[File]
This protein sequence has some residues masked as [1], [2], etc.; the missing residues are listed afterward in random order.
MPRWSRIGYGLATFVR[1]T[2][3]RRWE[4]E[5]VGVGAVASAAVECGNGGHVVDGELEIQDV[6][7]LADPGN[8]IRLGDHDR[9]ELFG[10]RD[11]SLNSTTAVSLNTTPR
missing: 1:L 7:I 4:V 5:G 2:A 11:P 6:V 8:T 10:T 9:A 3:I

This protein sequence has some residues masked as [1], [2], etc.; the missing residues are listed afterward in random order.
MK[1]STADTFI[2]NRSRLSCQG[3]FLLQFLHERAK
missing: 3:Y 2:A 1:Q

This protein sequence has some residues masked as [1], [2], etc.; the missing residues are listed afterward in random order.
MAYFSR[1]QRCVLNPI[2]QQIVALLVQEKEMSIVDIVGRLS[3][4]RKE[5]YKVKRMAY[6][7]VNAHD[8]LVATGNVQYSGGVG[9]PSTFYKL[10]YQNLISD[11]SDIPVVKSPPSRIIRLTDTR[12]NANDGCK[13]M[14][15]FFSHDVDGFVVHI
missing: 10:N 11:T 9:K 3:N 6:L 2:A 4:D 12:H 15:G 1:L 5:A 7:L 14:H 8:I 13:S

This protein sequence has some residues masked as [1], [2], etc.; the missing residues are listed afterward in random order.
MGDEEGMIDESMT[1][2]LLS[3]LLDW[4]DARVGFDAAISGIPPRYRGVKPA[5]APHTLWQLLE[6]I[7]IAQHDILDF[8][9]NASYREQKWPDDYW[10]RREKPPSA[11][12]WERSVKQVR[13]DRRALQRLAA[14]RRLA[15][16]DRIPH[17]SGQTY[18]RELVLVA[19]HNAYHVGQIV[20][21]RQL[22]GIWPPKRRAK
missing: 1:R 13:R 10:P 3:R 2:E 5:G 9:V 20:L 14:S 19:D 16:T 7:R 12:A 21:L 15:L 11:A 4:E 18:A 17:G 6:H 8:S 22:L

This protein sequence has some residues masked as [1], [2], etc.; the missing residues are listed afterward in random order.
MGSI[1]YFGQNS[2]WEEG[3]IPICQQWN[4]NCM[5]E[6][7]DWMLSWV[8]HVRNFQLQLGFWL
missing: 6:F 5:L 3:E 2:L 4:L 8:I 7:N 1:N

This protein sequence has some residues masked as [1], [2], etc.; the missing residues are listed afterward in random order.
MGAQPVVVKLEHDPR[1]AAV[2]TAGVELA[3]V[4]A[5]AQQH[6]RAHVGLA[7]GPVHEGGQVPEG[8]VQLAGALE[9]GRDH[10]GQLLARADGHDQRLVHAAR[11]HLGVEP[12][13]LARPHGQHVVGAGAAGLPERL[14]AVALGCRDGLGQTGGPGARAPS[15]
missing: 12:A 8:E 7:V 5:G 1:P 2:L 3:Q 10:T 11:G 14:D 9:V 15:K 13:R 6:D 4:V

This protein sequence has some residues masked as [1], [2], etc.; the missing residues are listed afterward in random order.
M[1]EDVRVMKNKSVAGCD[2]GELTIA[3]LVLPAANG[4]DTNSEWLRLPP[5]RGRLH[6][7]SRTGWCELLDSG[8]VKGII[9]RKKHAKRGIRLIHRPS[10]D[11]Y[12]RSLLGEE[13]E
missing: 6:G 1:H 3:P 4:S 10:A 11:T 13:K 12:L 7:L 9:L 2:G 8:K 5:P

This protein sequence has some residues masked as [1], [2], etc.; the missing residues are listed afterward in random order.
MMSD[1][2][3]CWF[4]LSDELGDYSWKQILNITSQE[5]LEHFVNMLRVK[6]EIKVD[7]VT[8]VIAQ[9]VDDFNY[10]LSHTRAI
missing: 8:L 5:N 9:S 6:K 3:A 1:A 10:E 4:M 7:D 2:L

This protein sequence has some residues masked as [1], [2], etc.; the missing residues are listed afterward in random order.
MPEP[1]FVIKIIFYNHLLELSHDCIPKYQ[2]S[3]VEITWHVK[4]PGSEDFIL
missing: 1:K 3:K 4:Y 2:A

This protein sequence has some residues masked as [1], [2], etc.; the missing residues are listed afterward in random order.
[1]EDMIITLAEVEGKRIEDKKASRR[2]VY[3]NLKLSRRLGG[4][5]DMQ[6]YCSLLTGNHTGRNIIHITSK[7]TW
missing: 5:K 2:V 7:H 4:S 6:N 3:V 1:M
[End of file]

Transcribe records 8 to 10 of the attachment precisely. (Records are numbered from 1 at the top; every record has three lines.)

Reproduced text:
This protein sequence has some residues masked as [1], [2], etc.; the missing residues are listed afterward in random order.
MMSD[1][2][3]CWF[4]LSDELGDYSWKQILNITSQE[5]LEHFVNMLRVK[6]EIKVD[7]VT[8]VIAQ[9]VDDFNY[10]LSHTRAI
missing: 8:L 5:N 9:S 6:K 3:A 1:A 10:E 4:M 7:D 2:L

This protein sequence has some residues masked as [1], [2], etc.; the missing residues are listed afterward in random order.
MPEP[1]FVIKIIFYNHLLELSHDCIPKYQ[2]S[3]VEITWHVK[4]PGSEDFIL
missing: 1:K 3:K 4:Y 2:A

This protein sequence has some residues masked as [1], [2], etc.; the missing residues are listed afterward in random order.
[1]EDMIITLAEVEGKRIEDKKASRR[2]VY[3]NLKLSRRLGG[4][5]DMQ[6]YCSLLTGNHTGRNIIHITSK[7]TW
missing: 5:K 2:V 7:H 4:S 6:N 3:V 1:M